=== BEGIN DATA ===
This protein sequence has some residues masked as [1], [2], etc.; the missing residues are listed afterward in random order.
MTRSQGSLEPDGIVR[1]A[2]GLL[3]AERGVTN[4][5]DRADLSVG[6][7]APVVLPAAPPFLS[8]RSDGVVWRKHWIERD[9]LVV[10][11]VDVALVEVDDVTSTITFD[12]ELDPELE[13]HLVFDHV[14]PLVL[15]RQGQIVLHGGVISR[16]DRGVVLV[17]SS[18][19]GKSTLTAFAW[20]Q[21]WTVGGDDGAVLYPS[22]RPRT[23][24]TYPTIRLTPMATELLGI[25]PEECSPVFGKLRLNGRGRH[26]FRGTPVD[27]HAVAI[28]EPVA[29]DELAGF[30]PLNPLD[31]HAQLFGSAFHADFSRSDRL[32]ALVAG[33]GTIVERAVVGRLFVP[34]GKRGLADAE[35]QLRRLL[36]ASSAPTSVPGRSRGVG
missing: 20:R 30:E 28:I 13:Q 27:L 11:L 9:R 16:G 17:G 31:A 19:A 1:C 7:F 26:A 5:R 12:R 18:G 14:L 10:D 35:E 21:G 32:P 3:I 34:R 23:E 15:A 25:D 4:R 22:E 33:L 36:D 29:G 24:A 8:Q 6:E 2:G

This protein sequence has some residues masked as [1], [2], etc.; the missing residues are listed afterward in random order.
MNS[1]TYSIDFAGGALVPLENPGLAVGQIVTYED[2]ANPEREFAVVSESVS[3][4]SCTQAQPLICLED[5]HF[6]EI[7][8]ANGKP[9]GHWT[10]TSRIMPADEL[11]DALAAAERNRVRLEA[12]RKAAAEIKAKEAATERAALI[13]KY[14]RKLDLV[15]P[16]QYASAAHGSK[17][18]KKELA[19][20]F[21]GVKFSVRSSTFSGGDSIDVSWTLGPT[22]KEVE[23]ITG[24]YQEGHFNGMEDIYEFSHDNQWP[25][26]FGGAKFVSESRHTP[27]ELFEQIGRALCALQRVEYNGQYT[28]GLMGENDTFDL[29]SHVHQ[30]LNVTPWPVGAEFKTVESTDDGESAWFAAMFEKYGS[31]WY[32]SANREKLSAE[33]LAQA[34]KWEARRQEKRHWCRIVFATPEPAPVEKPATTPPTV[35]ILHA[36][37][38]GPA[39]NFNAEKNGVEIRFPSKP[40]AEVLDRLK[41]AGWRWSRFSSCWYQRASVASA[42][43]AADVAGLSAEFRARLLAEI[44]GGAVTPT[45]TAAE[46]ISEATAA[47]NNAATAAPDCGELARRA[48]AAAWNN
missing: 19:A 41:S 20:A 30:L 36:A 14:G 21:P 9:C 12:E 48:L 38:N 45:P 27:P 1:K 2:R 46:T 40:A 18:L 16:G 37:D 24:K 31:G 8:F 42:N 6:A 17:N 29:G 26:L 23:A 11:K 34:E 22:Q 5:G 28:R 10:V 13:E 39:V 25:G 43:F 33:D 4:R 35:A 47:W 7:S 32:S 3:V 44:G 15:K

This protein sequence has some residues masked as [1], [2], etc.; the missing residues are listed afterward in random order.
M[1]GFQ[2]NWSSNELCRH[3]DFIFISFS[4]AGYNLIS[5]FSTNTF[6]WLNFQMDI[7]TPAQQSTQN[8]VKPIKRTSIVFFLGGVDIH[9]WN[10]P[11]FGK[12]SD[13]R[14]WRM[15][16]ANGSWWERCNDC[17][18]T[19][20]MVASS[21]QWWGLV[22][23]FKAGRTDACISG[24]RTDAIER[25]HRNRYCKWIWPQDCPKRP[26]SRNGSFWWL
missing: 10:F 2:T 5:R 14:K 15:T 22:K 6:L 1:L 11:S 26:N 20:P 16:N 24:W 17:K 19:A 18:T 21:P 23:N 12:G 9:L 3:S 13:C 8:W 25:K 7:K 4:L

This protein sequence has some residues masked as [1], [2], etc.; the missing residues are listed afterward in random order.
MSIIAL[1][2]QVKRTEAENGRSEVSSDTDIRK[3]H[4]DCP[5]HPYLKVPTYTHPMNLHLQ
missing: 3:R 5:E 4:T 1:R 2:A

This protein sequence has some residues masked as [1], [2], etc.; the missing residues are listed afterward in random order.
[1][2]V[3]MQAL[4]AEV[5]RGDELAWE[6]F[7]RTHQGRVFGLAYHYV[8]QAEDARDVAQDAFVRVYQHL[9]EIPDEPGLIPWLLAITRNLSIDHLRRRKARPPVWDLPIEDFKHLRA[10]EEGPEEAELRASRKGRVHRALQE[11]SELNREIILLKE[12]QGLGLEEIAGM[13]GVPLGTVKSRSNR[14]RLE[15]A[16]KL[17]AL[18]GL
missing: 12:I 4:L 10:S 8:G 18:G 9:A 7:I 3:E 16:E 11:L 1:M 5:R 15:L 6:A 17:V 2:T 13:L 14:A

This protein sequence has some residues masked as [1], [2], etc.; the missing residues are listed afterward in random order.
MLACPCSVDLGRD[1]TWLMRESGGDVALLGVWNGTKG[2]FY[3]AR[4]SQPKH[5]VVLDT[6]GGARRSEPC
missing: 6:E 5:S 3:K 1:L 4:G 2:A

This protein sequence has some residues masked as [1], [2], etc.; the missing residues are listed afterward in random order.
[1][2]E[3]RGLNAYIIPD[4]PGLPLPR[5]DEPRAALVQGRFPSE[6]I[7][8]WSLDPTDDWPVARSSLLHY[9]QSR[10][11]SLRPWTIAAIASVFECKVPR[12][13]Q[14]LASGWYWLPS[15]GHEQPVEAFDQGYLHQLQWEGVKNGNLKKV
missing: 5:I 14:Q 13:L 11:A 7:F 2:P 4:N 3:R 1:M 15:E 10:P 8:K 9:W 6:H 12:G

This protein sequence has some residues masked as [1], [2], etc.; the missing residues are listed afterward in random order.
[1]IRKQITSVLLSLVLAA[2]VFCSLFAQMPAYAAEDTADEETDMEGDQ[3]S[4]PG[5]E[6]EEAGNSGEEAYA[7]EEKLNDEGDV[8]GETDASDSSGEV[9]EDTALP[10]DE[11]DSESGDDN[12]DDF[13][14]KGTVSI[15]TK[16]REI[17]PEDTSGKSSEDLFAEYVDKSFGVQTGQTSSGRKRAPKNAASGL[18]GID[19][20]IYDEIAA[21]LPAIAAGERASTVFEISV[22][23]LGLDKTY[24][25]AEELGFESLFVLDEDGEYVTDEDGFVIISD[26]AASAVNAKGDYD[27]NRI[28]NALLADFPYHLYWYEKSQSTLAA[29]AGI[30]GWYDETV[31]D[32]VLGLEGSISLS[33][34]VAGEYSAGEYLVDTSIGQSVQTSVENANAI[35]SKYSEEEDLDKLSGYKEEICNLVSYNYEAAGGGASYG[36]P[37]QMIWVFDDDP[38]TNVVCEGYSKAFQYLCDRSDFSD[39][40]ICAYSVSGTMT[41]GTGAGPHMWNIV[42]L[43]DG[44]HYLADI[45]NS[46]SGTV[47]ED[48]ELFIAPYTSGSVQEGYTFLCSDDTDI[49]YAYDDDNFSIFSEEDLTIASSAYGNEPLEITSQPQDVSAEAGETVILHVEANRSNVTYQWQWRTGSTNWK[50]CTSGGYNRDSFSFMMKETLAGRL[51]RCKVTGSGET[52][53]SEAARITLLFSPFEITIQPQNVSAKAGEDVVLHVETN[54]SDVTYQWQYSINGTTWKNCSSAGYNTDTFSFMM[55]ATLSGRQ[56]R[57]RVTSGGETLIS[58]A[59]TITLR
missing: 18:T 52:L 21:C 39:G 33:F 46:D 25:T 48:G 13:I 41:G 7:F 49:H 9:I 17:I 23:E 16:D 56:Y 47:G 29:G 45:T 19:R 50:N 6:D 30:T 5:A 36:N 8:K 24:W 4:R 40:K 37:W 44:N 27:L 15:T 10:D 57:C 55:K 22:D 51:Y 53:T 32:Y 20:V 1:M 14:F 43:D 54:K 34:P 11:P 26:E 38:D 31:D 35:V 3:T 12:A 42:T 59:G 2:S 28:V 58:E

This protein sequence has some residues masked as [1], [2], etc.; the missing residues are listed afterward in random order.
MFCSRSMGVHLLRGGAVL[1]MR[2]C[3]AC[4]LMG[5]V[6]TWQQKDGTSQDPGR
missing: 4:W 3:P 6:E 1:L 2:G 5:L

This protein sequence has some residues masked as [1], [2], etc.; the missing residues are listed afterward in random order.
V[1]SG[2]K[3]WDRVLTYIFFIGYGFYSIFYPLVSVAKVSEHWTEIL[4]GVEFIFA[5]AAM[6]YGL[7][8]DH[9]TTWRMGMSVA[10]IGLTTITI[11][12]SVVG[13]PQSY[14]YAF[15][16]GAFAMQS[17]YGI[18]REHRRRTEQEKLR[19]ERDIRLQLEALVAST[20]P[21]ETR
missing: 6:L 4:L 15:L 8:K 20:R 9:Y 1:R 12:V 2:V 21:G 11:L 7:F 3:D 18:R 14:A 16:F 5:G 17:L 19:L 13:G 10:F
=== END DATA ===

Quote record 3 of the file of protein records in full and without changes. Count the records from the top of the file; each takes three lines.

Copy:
This protein sequence has some residues masked as [1], [2], etc.; the missing residues are listed afterward in random order.
M[1]GFQ[2]NWSSNELCRH[3]DFIFISFS[4]AGYNLIS[5]FSTNTF[6]WLNFQMDI[7]TPAQQSTQN[8]VKPIKRTSIVFFLGGVDIH[9]WN[10]P[11]FGK[12]SD[13]R[14]WRM[15][16]ANGSWWERCNDC[17][18]T[19][20]MVASS[21]QWWGLV[22][23]FKAGRTDACISG[24]RTDAIER[25]HRNRYCKWIWPQDCPKRP[26]SRNGSFWWL
missing: 10:F 2:T 5:R 14:K 15:T 22:K 6:L 1:L 11:S 26:N 20:P 16:N 24:W 17:K 19:A 18:T 21:P 23:N 12:G 9:L 3:S 13:C 8:W 25:K 7:K 4:L